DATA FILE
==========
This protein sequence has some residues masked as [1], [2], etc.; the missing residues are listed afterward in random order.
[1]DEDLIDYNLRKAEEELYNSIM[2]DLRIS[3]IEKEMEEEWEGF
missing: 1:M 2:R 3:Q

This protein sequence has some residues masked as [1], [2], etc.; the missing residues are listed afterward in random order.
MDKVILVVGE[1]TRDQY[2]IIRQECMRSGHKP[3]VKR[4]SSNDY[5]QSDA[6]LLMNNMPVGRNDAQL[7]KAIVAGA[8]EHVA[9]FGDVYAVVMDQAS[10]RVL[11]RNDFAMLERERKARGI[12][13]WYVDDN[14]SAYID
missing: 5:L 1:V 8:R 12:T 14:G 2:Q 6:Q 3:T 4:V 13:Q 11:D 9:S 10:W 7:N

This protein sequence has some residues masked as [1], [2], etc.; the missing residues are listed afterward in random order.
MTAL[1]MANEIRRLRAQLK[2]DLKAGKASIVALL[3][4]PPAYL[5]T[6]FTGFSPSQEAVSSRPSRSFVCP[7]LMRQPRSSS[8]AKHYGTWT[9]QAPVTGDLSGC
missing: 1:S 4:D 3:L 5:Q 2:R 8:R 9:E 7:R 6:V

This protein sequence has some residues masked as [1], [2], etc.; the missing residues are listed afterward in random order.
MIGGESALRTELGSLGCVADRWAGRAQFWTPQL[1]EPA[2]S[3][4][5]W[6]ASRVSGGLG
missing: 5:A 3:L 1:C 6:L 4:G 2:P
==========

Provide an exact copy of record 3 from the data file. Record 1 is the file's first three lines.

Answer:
This protein sequence has some residues masked as [1], [2], etc.; the missing residues are listed afterward in random order.
MTAL[1]MANEIRRLRAQLK[2]DLKAGKASIVALL[3][4]PPAYL[5]T[6]FTGFSPSQEAVSSRPSRSFVCP[7]LMRQPRSSS[8]AKHYGTWT[9]QAPVTGDLSGC
missing: 1:S 4:D 3:L 5:Q 2:R 8:R 9:E 7:R 6:V